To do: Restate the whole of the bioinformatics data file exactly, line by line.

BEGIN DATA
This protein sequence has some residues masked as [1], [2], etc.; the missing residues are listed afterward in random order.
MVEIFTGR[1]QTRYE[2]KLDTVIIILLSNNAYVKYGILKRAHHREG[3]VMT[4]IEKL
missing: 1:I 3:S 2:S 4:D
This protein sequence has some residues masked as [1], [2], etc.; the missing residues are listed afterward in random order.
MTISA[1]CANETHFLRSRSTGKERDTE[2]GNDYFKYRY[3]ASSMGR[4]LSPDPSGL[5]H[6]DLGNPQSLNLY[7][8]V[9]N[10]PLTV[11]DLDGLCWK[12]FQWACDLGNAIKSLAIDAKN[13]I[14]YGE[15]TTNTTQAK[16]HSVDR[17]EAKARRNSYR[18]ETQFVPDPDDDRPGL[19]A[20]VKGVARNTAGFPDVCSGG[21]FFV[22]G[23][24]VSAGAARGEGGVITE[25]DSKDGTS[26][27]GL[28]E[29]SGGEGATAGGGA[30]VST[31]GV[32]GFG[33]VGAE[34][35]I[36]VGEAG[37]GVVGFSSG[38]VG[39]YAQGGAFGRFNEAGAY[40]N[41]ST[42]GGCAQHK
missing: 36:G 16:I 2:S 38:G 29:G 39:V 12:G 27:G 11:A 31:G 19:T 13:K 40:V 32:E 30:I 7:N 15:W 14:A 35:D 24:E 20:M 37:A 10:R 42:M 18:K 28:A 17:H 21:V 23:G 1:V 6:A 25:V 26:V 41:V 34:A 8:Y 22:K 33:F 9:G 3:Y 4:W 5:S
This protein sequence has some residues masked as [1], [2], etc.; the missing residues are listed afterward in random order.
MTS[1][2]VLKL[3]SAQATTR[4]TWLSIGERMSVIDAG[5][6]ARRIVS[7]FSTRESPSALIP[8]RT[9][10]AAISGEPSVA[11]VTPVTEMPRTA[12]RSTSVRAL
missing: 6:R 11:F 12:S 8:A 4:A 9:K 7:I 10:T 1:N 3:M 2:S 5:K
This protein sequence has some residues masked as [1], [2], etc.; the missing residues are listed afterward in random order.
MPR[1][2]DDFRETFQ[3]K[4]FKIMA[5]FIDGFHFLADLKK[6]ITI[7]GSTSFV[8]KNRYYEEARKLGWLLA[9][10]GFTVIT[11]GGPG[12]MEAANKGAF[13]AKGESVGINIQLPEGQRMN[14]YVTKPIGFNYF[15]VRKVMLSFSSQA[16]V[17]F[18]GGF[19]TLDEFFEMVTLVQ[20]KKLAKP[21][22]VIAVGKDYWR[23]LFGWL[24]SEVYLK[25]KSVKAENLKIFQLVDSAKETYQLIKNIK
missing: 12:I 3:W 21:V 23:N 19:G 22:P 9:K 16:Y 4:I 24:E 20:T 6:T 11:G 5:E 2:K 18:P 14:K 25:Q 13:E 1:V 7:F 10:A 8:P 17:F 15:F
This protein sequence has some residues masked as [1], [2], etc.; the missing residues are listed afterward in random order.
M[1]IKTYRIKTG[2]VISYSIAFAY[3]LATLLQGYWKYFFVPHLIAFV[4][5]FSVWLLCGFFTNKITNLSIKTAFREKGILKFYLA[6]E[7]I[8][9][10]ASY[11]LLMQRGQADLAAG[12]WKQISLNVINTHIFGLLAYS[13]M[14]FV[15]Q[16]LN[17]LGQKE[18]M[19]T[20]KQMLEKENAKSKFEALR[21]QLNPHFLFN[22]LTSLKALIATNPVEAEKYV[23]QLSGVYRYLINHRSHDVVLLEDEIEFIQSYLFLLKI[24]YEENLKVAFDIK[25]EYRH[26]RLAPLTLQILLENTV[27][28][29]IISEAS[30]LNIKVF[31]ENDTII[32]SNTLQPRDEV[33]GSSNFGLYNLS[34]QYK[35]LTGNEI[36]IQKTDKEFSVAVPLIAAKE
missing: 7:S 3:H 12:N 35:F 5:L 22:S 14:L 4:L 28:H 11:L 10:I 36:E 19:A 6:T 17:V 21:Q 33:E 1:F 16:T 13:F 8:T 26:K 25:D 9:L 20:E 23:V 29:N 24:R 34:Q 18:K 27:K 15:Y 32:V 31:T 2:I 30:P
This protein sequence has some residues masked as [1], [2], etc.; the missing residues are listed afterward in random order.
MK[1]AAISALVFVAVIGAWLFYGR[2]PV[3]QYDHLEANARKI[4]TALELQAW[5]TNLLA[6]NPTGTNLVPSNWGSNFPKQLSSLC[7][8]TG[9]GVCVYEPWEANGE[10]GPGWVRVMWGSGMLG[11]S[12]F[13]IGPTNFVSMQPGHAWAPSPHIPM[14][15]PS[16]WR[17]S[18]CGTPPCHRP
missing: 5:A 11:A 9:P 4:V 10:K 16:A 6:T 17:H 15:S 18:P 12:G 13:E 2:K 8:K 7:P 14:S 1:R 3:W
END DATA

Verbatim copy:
This protein sequence has some residues masked as [1], [2], etc.; the missing residues are listed afterward in random order.
MVEIFTGR[1]QTRYE[2]KLDTVIIILLSNNAYVKYGILKRAHHREG[3]VMT[4]IEKL
missing: 1:I 3:S 2:S 4:D
This protein sequence has some residues masked as [1], [2], etc.; the missing residues are listed afterward in random order.
MTISA[1]CANETHFLRSRSTGKERDTE[2]GNDYFKYRY[3]ASSMGR[4]LSPDPSGL[5]H[6]DLGNPQSLNLY[7][8]V[9]N[10]PLTV[11]DLDGLCWK[12]FQWACDLGNAIKSLAIDAKN[13]I[14]YGE[15]TTNTTQAK[16]HSVDR[17]EAKARRNSYR[18]ETQFVPDPDDDRPGL[19]A[20]VKGVARNTAGFPDVCSGG[21]FFV[22]G[23][24]VSAGAARGEGGVITE[25]DSKDGTS[26][27]GL[28]E[29]SGGEGATAGGGA[30]VST[31]GV[32]GFG[33]VGAE[34][35]I[36]VGEAG[37]GVVGFSSG[38]VG[39]YAQGGAFGRFNEAGAY[40]N[41]ST[42]GGCAQHK
missing: 36:G 16:I 2:S 38:G 29:G 39:V 12:G 27:G 11:A 31:G 19:T 13:K 40:V 32:E 30:I 7:N 15:W 14:A 35:D 24:E 20:M 37:A 10:R 42:M 18:K 28:A 17:H 21:V 23:G 1:V 6:A 25:V 26:V 41:V 34:A 8:Y 22:K 33:F 9:G 3:Y 4:W 5:S
This protein sequence has some residues masked as [1], [2], etc.; the missing residues are listed afterward in random order.
MTS[1][2]VLKL[3]SAQATTR[4]TWLSIGERMSVIDAG[5][6]ARRIVS[7]FSTRESPSALIP[8]RT[9][10]AAISGEPSVA[11]VTPVTEMPRTA[12]RSTSVRAL
missing: 6:R 11:F 12:S 8:A 4:A 9:K 7:I 10:T 1:N 3:M 2:S 5:K
This protein sequence has some residues masked as [1], [2], etc.; the missing residues are listed afterward in random order.
MPR[1][2]DDFRETFQ[3]K[4]FKIMA[5]FIDGFHFLADLKK[6]ITI[7]GSTSFV[8]KNRYYEEARKLGWLLA[9][10]GFTVIT[11]GGPG[12]MEAANKGAF[13]AKGESVGINIQLPEGQRMN[14]YVTKPIGFNYF[15]VRKVMLSFSSQA[16]V[17]F[18]GGF[19]TLDEFFEMVTLVQ[20]KKLAKP[21][22]VIAVGKDYWR[23]LFGWL[24]SEVYLK[25]KSVKAENLKIFQLVDSAKETYQLIKNIK
missing: 12:I 3:W 21:V 23:N 19:G 22:P 9:K 16:Y 4:I 24:E 20:T 6:T 11:G 5:E 2:K 18:P 14:K 25:Q 13:E 1:V 7:F 10:A 8:P 17:F 15:F
This protein sequence has some residues masked as [1], [2], etc.; the missing residues are listed afterward in random order.
M[1]IKTYRIKTG[2]VISYSIAFAY[3]LATLLQGYWKYFFVPHLIAFV[4][5]FSVWLLCGFFTNKITNLSIKTAFREKGILKFYLA[6]E[7]I[8][9][10]ASY[11]LLMQRGQADLAAG[12]WKQISLNVINTHIFGLLAYS[13]M[14]FV[15]Q[16]LN[17]LGQKE[18]M[19]T[20]KQMLEKENAKSKFEALR[21]QLNPHFLFN[22]LTSLKALIATNPVEAEKYV[23]QLSGVYRYLINHRSHDVVLLEDEIEFIQSYLFLLKI[24]YEENLKVAFDIK[25]EYRH[26]RLAPLTLQILLENTV[27][28][29]IISEAS[30]LNIKVF[31]ENDTII[32]SNTLQPRDEV[33]GSSNFGLYNLS[34]QYK[35]LTGNEI[36]IQKTDKEFSVAVPLIAAKE
missing: 7:S 3:H 12:N 35:F 5:L 22:S 14:L 4:L 28:H 11:L 10:I 36:E 19:A 6:T 17:V 21:Q 33:E 1:F 16:T 13:F 8:T 26:K 25:D 9:L 20:E 23:V 29:N 24:R 34:Q 18:K 27:K 15:Y 32:V 31:T 2:I 30:P
This protein sequence has some residues masked as [1], [2], etc.; the missing residues are listed afterward in random order.
MK[1]AAISALVFVAVIGAWLFYGR[2]PV[3]QYDHLEANARKI[4]TALELQAW[5]TNLLA[6]NPTGTNLVPSNWGSNFPKQLSSLC[7][8]TG[9]GVCVYEPWEANGE[10]GPGWVRVMWGSGMLG[11]S[12]F[13]IGPTNFVSMQPGHAWAPSPHIPM[14][15]PS[16]WR[17]S[18]CGTPPCHRP
missing: 5:A 11:A 9:P 4:V 10:K 16:A 6:T 17:H 15:S 18:P 12:G 13:E 2:K 8:K 7:P 14:S 1:R 3:W